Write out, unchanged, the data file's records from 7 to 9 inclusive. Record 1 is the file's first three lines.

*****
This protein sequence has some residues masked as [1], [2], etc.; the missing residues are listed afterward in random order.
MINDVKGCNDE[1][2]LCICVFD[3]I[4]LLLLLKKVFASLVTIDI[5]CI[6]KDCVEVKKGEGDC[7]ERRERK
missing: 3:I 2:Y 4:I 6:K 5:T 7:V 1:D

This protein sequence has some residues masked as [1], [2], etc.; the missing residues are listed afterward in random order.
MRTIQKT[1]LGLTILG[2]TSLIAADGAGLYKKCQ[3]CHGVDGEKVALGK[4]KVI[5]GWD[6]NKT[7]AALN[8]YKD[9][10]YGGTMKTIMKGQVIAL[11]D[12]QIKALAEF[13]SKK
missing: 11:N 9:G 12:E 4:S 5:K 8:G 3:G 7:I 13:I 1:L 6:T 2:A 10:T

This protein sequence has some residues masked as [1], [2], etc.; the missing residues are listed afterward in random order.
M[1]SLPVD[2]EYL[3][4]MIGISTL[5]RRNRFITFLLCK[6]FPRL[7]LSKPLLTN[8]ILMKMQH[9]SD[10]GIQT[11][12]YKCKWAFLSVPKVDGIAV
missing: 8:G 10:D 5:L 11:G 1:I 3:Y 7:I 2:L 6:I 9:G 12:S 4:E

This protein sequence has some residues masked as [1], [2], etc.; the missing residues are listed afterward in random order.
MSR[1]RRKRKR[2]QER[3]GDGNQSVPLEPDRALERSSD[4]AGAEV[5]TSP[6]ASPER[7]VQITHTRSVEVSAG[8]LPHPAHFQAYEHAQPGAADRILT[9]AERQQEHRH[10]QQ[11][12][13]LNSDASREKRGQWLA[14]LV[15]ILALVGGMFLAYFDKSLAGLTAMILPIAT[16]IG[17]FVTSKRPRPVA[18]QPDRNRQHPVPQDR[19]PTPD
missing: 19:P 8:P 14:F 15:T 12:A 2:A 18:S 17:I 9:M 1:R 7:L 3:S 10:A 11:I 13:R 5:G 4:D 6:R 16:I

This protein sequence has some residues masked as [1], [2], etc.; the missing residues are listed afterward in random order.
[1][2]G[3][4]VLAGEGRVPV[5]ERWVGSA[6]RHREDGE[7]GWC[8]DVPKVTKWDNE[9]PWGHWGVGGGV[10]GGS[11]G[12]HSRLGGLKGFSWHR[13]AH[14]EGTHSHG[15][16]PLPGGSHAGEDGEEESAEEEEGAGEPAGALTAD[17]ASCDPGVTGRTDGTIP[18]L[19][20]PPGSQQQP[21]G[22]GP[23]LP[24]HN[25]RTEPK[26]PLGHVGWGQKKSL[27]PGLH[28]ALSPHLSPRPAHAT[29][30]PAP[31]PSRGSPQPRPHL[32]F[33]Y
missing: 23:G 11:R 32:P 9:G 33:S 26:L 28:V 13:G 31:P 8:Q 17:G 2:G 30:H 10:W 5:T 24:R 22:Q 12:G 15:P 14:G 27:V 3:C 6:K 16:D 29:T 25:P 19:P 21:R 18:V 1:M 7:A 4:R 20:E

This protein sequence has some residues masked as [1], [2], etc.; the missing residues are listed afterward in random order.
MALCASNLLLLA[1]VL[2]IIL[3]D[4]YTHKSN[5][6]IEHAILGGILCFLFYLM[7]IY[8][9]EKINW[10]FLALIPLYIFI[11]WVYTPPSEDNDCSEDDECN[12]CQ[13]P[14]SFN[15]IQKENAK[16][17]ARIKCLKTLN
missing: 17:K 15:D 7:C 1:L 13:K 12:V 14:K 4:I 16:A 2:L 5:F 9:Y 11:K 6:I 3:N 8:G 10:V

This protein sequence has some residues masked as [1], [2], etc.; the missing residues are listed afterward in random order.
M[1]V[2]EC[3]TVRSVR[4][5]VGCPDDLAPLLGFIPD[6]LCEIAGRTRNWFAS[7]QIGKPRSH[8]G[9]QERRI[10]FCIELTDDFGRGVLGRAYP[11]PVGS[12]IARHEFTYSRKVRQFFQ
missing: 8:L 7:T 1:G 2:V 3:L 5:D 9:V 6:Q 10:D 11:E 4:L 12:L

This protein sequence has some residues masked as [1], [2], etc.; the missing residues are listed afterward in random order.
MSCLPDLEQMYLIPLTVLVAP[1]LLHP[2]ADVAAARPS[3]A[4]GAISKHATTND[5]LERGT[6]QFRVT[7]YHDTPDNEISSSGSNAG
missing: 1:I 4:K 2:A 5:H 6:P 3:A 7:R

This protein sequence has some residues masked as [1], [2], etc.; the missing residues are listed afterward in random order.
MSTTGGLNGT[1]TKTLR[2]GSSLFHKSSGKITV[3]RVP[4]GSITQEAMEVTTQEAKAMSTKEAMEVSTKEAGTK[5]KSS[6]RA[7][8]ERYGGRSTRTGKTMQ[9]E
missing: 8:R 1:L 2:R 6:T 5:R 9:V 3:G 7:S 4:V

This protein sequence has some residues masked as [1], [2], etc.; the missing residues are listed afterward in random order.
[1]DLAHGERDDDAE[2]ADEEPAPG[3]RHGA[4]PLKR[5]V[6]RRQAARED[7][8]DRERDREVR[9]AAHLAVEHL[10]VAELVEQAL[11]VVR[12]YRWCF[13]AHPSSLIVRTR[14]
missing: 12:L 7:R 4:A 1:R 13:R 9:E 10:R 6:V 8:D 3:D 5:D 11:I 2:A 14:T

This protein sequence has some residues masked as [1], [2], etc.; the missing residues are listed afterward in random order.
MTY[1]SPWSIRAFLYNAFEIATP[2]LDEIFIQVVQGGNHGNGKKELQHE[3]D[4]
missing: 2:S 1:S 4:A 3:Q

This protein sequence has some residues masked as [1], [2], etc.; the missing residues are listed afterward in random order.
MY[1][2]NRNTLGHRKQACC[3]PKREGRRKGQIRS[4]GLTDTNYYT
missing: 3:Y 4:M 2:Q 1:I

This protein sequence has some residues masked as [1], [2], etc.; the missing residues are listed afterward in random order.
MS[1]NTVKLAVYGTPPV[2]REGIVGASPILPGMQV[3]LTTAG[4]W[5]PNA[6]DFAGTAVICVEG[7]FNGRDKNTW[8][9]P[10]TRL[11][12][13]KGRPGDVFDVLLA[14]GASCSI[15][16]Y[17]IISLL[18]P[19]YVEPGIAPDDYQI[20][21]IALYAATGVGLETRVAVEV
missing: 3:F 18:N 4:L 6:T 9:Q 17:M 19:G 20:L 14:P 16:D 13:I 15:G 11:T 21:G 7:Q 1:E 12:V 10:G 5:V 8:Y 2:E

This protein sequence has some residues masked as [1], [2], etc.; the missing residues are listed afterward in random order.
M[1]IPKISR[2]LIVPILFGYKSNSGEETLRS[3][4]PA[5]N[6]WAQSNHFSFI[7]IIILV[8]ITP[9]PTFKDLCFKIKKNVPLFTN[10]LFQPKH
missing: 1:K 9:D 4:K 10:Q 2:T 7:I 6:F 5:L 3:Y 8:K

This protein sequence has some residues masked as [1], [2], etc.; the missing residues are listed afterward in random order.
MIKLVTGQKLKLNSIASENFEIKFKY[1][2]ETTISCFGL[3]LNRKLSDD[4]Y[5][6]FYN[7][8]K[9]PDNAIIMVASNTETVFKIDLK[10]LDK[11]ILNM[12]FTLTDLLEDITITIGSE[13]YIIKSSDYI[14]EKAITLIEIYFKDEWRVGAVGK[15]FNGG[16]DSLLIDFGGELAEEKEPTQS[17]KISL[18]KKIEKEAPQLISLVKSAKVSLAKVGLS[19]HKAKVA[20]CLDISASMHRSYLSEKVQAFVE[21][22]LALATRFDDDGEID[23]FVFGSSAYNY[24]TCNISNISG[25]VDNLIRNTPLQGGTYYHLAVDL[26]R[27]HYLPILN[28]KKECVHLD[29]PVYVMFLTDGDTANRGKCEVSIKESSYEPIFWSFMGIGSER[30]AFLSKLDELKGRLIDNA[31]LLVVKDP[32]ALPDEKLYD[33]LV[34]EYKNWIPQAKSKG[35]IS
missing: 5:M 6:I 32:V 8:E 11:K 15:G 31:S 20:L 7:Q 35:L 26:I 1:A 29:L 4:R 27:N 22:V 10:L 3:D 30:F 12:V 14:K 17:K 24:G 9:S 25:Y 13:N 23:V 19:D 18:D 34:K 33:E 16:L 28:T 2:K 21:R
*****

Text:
This protein sequence has some residues masked as [1], [2], etc.; the missing residues are listed afterward in random order.
M[1]V[2]EC[3]TVRSVR[4][5]VGCPDDLAPLLGFIPD[6]LCEIAGRTRNWFAS[7]QIGKPRSH[8]G[9]QERRI[10]FCIELTDDFGRGVLGRAYP[11]PVGS[12]IARHEFTYSRKVRQFFQ
missing: 8:L 7:T 1:G 2:V 3:L 5:D 9:V 6:Q 10:D 11:E 4:L 12:L

This protein sequence has some residues masked as [1], [2], etc.; the missing residues are listed afterward in random order.
MSCLPDLEQMYLIPLTVLVAP[1]LLHP[2]ADVAAARPS[3]A[4]GAISKHATTND[5]LERGT[6]QFRVT[7]YHDTPDNEISSSGSNAG
missing: 1:I 4:K 2:A 5:H 6:P 3:A 7:R

This protein sequence has some residues masked as [1], [2], etc.; the missing residues are listed afterward in random order.
MSTTGGLNGT[1]TKTLR[2]GSSLFHKSSGKITV[3]RVP[4]GSITQEAMEVTTQEAKAMSTKEAMEVSTKEAGTK[5]KSS[6]RA[7][8]ERYGGRSTRTGKTMQ[9]E
missing: 8:R 1:L 2:R 6:T 5:R 9:V 3:G 7:S 4:V